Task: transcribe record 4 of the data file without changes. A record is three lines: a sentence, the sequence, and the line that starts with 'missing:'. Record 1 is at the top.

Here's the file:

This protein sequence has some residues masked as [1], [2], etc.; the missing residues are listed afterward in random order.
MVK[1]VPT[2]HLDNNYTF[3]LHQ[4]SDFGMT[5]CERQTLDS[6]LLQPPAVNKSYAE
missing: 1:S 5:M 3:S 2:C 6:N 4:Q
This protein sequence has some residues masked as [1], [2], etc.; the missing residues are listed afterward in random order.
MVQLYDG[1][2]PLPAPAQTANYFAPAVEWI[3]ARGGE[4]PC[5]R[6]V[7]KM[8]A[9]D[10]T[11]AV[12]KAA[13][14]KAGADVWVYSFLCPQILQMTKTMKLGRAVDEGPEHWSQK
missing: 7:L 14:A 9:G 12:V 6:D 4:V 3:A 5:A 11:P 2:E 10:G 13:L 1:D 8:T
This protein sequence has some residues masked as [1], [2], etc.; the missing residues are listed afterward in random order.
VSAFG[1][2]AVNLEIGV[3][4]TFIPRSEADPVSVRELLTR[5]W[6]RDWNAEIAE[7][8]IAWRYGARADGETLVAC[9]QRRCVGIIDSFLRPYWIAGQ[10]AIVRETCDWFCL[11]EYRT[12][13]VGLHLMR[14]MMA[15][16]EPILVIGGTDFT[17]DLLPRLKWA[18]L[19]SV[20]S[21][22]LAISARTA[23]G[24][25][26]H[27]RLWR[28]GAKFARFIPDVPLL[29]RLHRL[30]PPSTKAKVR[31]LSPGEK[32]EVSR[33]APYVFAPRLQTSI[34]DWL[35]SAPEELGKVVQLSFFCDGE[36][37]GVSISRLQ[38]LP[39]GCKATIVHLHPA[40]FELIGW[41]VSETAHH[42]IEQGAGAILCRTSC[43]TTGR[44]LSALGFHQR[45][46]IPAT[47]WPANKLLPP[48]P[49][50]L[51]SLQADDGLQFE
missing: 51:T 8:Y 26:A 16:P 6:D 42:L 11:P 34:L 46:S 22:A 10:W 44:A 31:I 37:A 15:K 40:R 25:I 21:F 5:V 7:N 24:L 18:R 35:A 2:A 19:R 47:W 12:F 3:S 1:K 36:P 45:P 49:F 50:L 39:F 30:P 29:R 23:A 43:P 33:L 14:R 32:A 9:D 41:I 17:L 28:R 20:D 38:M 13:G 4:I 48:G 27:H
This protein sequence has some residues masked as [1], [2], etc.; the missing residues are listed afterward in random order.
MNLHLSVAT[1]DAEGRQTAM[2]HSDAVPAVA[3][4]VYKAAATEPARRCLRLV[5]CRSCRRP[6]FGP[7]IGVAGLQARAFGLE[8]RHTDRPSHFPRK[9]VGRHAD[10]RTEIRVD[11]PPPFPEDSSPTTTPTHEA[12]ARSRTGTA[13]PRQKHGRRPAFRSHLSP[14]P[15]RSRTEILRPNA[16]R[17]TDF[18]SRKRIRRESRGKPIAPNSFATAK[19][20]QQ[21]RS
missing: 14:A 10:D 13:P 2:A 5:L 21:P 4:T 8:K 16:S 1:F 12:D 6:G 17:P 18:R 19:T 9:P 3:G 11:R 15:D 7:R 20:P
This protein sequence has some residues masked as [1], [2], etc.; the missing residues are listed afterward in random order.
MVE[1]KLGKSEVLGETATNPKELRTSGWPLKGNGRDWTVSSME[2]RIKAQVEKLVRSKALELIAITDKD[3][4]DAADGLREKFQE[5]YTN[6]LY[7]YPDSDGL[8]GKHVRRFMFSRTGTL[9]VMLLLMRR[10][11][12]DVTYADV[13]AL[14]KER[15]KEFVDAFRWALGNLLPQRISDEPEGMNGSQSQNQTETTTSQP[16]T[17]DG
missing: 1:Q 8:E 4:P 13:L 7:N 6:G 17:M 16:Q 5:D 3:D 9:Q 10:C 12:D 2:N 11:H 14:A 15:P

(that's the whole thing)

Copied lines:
This protein sequence has some residues masked as [1], [2], etc.; the missing residues are listed afterward in random order.
MNLHLSVAT[1]DAEGRQTAM[2]HSDAVPAVA[3][4]VYKAAATEPARRCLRLV[5]CRSCRRP[6]FGP[7]IGVAGLQARAFGLE[8]RHTDRPSHFPRK[9]VGRHAD[10]RTEIRVD[11]PPPFPEDSSPTTTPTHEA[12]ARSRTGTA[13]PRQKHGRRPAFRSHLSP[14]P[15]RSRTEILRPNA[16]R[17]TDF[18]SRKRIRRESRGKPIAPNSFATAK[19][20]QQ[21]RS
missing: 14:A 10:D 13:P 2:A 5:L 21:P 4:T 8:K 16:S 1:F 12:D 6:G 17:P 18:R 19:T 9:P 3:G 11:R 15:D 7:R 20:P